Blackbird an online journal of literature and the arts Spring 2008 Vol. 7 No. 1



The Rough Guide to Romantic Comedy

Boy‚ you’re in a special love‚ one that whitens teeth
and completes each other’s sentences‚ so as you walk
Central Park on the first squirrel-orange day of fall‚

There is no symbolism lost to you or the camera.
Swans partner across the lake’s rippled chrome‚
the zaftig wives in tight black couture hurry

home to the Upper East Side‚ their husbands‚
even the Guggenheim is a surrealist wedding cake
and when the kid playing bucket drums says‚

Mister‚ you sure got a fine lady‚ you think yep‚
she’s a doozy: corkscrew blond‚ MBA‚ voice like
Ma Rainey after five full tumblers of single malt.

But something’s rotten in your Bronx apartment‚
her Gordian heart‚ the cold‚ cold feet of home‚
late night calls to that old boyfriend from Tupelo.

Being‚ Heidegger once said‚ is that which is farthest.
What you are not is he‚ him‚ the shiver-down boy
in the elms of her childhood‚ the one who grows up

shirtless and on her mind with his tan biceps hunched
under the hood shadow of a tractor‚ pining away for
the day she returns to the farm‚ expectant and courtsome.

Now the camera isn’t happy. Life is rain and gray winos‚
the smell of muscatel on your stoop the afternoon you
come home from work and find she’s caught a train south‚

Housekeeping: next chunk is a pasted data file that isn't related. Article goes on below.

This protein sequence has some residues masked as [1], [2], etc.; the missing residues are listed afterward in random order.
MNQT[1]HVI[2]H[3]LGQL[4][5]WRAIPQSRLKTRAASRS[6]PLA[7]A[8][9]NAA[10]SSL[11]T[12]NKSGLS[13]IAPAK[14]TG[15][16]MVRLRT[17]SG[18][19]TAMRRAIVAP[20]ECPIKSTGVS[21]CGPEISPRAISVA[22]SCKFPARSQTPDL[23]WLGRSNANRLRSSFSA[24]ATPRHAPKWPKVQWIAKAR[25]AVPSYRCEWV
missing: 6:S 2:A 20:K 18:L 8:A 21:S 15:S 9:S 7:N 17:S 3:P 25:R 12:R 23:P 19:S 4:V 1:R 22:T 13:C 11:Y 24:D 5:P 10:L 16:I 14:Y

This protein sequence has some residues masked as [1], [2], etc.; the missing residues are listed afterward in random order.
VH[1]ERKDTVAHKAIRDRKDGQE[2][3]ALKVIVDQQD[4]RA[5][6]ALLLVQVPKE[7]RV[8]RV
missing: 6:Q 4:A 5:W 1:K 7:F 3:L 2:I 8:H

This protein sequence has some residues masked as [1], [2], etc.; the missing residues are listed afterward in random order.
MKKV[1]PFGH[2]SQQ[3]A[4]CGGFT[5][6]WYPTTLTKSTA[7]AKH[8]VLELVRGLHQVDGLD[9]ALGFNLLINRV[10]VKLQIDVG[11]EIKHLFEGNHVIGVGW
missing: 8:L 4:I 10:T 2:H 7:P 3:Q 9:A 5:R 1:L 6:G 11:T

left only a note: Gone back to find out myselfBeth.
Over and over‚ like a broken reel‚ the heinous cricket-light
of moon sees them to a cool pond edged by willows‚

and before you can say cut‚ the image of him
drawling down her calico sundress plays your head.
For a week you lie in bed‚ read the longer works of Coleridge.

Enter the sidekick‚ Buddy Strong‚ the man with the plan
and a brand new Lincoln that squires you through
the bituminous hills of West Virginia‚ Kentucky‚ into

Tennessee‚ where night comes like a quarter horse‚
quick‚ quiet and poorly sired‚ out from under the rafters
of a barn you passed fifty miles back‚ making it

vein-blue and susurrus‚ a gunmetal pennant drowsed
over poplar‚ hickories‚ pine‚ the Natchez Trace
winding you and Buddy miles around bend after bend

until the camera focuses in on a city limit sign:
Welcome to Tupelo‚ Original Birthplace of Elvis
Population: None of Your Goddamn Business.

See‚ Boy‚ now you’re in a trouble love‚ one that shatters
teeth and gimps your knees with a crescent wrench‚
so as you arrive unannounced at her parents’ house‚

the drama is lost to neither you nor the camera.
Beth on their backyard veranda‚ alone‚ surrounded
by the smoldered white of camellias and lattice.

The other man coming across the lawn‚ tire iron
in hand‚ his lip cleft with the same delinquent twitch
The King wore in Jailhouse Rock‚ only meaner‚

but before he can lay a finger on you‚ it’s time for
the Big Speech. With the assembled family watching,
you recount a love unequalled since Beatrice and Dante,

a Siamese intimacy of body and mind that defies
physics‚ noblesse oblige‚ and the cosmos itself.
A covey of doves flits in everyone’s chest.

The other man‚ now wistful and tender‚ says‚
You winned her fair and square‚ which doesn’t
make sense‚ but who cares? After you kiss Beth

in the primrose last scene‚ credits run‚ aisle lights
shunt the audience from the labial walls of the theatre
and into the parking lot‚ where things really heat up.  

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